Law enforcement agencies categorize observable aggressive driving behavior as:
  • Failure to yield the right-of-way
  • Cutting drivers off when passing
  • Not allowing someone to pass safely
  • Incorrectly yielding when entering traffic
  • Making unsafe U-turns
  • Not signaling before slowing for a turn
  • Driving across highway dividers
  • Passing in no-passing zones
  • Passing stopped school buses when warning lights are flashing
  • Speeding in marked construction areas
  • Throwing an object from the vehicle

The list goes on, but it is important to recognize that these behaviors are considered “aggressive” by law enforcement because they demonstrate a disregard for the law.

The aggressive driver typically denies that these collision-causing behaviors are aggressive. But it is clear that drivers that put others in danger by the way they choose to drive are hostile, dangerous, and selfish. They want to force others out of their way. These drivers feel justified in dominating others and that’s what labels this type of behavior “aggressive driving.”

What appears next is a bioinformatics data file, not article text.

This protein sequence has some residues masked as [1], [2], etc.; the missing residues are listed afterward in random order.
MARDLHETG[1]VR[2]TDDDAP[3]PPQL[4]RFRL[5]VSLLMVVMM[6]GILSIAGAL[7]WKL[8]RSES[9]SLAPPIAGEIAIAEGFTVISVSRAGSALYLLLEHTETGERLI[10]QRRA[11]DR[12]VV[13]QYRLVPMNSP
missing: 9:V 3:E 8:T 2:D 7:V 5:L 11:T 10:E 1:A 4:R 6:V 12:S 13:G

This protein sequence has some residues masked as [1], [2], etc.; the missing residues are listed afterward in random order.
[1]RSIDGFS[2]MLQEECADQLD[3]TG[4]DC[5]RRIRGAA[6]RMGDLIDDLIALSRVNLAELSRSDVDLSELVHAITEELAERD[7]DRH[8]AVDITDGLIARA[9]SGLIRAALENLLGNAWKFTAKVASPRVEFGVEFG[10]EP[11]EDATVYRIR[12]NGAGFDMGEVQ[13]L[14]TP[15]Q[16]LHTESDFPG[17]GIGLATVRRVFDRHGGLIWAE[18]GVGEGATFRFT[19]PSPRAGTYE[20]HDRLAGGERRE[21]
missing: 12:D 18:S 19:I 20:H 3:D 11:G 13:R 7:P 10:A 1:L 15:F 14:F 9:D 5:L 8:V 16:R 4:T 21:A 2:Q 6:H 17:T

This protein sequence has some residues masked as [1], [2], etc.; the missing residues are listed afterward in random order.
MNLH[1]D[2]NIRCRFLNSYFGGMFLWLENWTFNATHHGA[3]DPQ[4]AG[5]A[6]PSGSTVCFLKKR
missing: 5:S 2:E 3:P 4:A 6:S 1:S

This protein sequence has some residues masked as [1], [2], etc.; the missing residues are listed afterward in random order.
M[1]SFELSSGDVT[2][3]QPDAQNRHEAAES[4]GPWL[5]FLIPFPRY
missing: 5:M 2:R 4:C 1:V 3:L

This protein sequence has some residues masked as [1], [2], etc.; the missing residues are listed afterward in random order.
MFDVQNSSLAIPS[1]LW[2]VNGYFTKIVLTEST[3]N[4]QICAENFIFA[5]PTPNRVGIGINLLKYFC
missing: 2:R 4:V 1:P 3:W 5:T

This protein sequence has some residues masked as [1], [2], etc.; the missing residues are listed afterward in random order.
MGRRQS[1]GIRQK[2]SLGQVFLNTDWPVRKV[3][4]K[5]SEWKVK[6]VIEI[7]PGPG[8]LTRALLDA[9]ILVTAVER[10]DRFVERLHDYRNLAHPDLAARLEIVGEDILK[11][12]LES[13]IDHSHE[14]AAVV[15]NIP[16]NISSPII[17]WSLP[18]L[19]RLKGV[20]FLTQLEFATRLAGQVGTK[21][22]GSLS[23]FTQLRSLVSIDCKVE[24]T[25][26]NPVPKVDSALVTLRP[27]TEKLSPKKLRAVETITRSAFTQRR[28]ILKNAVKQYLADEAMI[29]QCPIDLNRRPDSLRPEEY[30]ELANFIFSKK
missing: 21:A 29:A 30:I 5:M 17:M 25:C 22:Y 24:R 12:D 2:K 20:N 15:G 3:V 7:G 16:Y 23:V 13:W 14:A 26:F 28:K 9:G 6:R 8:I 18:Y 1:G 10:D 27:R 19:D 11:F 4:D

Aggressive drivers kill two to four times more people than impaired drivers.

4. Managing Your Emotions

When you detect your emotions dominating your judgment and actions, practice a technique called self-regulation. Postpone the gratification of getting even or engaging in a hostile act. Short-circuit the buildup of rage.
  • Don't be competitive. Driving is not a contest.

  • Don't take the aggressive actions of other drivers personally. Try not to be judgmental. Don't jump to conclusions about their behavior or actions. Put yourself in the other drivers' shoes. Perhaps they are dealing with an emergency.

  • Listen to soothing music.

  • Cool off when you are angry or frustrated.

  • Go with the flow of traffic. Do not try to beat it or fight it.

  • Give yourself more time then you think you will need to complete your trip. Leave early.

  • Stay focused on the driving task. Using a handheld electronic device while driving takes your hands off the wheel and your eyes off the road, making it a distraction with one of the highest risks. You are not looking at the road ahead and you are not using your hands to control the direction of your vehicle. To compound the risk, using a handheld electronic device requires your thought process to be diverted from the task of driving.

  • Demonstrate the kind of courtesy you would like to receive from others.

  • Adjust the air conditioner to keep yourself cool and calm.